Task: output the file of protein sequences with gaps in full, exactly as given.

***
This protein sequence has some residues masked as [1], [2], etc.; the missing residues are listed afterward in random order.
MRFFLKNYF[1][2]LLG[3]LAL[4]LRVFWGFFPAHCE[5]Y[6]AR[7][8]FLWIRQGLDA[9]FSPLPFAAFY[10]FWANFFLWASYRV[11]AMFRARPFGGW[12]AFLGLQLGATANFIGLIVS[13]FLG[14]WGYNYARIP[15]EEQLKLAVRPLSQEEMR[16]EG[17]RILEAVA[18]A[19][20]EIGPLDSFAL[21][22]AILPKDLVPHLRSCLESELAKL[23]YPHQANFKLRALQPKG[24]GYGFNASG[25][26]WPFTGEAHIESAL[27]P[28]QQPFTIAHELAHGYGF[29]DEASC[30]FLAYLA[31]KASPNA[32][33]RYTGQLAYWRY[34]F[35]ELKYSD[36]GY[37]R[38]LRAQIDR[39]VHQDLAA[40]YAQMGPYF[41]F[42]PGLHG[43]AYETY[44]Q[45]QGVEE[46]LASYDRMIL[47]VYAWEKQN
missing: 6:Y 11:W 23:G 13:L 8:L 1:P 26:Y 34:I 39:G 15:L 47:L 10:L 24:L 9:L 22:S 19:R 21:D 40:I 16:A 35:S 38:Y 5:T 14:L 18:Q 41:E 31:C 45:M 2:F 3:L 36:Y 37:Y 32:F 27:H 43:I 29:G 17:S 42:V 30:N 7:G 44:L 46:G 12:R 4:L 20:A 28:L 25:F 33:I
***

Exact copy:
This protein sequence has some residues masked as [1], [2], etc.; the missing residues are listed afterward in random order.
MRFFLKNYF[1][2]LLG[3]LAL[4]LRVFWGFFPAHCE[5]Y[6]AR[7][8]FLWIRQGLDA[9]FSPLPFAAFY[10]FWANFFLWASYRV[11]AMFRARPFGGW[12]AFLGLQLGATANFIGLIVS[13]FLG[14]WGYNYARIP[15]EEQLKLAVRPLSQEEMR[16]EG[17]RILEAVA[18]A[19][20]EIGPLDSFAL[21][22]AILPKDLVPHLRSCLESELAKL[23]YPHQANFKLRALQPKG[24]GYGFNASG[25][26]WPFTGEAHIESAL[27]P[28]QQPFTIAHELAHGYGF[29]DEASC[30]FLAYLA[31]KASPNA[32][33]RYTGQLAYWRY[34]F[35]ELKYSD[36]GY[37]R[38]LRAQIDR[39]VHQDLAA[40]YAQMGPYF[41]F[42]PGLHG[43]AYETY[44]Q[45]QGVEE[46]LASYDRMIL[47]VYAWEKQN
missing: 6:Y 11:W 23:G 13:L 8:L 1:P 26:Y 34:I 39:G 15:L 47:L 10:L 24:L 9:L 22:S 19:R 21:D 40:I 16:A 35:S 38:Y 5:T 14:L 18:Q 41:E 31:C 45:M 2:F 3:L 36:Y 37:Y 32:F 27:H 43:I 29:G 17:S 42:V 30:N 7:G 44:L 46:G 12:R 4:L 20:A 28:L 25:F 33:I